Empirical evaluation of regression models
To better understand how risk alleles interact in mathematical terms, we modeled the relationship between disease prevalence and risk allele counts. Using generalized linear (GLM) regression models, which require specifying a link function, we compared the goodness-of-fit of using a Linear, Logistic (Logit), Probit, and Log link function. The goodness-of-fit of each of these four models was assessed using the correlation between the observed prevalence and the predicted prevalence from the corresponding model (Fig. 2 and Supplementary Figures S4). Consistently, we found that our data best fit non-linear link functions (i.e., Logit, Probit or Log), of which none consistently outperformed the others across different diseases. This finding, likewise, was replicated when we used 6.6 million SNPs  to calculate the CAD wGRS in UKB. Expectedly, the discrimination of risk is slightly better, but the principle functions remained to be highly similar to those seen with the 198 top-ranked SNPs. (Supplementary Figure S5K, Supplementary Table S8).
Relevance of risk allele function
The prevalence of traditional risk factors and use of lipid-lowering medication was only marginally different across the deciles of the GRS (Supplementary Table S9a). Exclusion of variants previously shown to affect lipid levels (n = 28) or blood pressure (n = 14) had no influence on the exponential appearance of the regression curves for increasing numbers of risk allele and CAD prevalence (Supplementary Figure S6, A, B, E, F and Supplementary Table S9, Supplementary Figure S6, C, D, G, H). Likewise, in 10,000 random sets of 99 CAD-associated SNPs (out of the 198 CAD risk variants), we observed highly similar regression curves for CAD prevalence (Supplementary Figure S6, A, B, C, D) with Logit- and Log-based models showing regression coefficients (R) of 0.96 on average, with little variability (Supplementary Figure S6 E, F). These data suggest that the cumulative number of risk alleles rather than specific combinations of risk alleles is the major determinant of genetic risk.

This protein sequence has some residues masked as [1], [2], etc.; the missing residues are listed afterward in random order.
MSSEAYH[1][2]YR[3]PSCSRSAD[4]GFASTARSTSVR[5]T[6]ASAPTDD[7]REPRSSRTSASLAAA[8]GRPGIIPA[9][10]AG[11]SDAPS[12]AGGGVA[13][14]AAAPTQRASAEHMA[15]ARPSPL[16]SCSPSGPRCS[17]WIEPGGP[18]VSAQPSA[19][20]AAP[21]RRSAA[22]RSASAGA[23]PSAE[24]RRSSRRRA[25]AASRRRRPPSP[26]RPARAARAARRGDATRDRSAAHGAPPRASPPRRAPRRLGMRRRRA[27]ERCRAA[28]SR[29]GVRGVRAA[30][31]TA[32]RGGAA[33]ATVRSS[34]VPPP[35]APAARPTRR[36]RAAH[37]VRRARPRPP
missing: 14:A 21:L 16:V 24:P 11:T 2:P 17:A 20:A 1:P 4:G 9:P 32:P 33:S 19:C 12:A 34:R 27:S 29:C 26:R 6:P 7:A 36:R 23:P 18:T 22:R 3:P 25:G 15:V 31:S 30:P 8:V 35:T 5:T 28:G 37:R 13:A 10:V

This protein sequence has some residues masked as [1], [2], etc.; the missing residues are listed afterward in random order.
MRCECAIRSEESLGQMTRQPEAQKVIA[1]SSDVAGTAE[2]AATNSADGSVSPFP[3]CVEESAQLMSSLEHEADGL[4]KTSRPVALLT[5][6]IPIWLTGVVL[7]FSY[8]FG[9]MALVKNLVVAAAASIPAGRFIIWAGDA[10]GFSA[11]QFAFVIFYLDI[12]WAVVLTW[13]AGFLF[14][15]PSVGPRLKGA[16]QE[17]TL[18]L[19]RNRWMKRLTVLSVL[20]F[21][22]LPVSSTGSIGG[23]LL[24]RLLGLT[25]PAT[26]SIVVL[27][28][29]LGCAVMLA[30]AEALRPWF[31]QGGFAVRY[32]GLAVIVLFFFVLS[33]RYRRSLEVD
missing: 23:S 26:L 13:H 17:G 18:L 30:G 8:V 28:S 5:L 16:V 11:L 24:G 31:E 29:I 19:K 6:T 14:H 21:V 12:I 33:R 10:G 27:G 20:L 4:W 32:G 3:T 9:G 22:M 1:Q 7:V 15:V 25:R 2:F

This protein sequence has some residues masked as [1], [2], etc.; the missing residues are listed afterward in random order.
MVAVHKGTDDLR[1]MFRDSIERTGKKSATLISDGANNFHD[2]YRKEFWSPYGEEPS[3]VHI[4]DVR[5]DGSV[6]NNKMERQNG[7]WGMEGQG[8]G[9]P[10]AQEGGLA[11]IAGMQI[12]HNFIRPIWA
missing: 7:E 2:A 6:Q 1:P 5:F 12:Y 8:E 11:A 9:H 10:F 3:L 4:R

We next restricted the regression analysis to the 28 risk alleles known to affect lipid levels and compared their effects with 28 SNPs, which have similar published odds ratios for CAD but no effects on lipids (Supplementary Table S6). As shown in Fig. 3, the increase in CAD prevalence was similar across the ten deciles of the two groups of risk alleles. When we subdivided individuals within the tenth deciles of the two groups of risk alleles in those who carry low (first decile), medium (second to ninth deciles), or high (tenth decile) numbers of the risk alleles from the other respective group, the effects on disease prevalence remained comparable.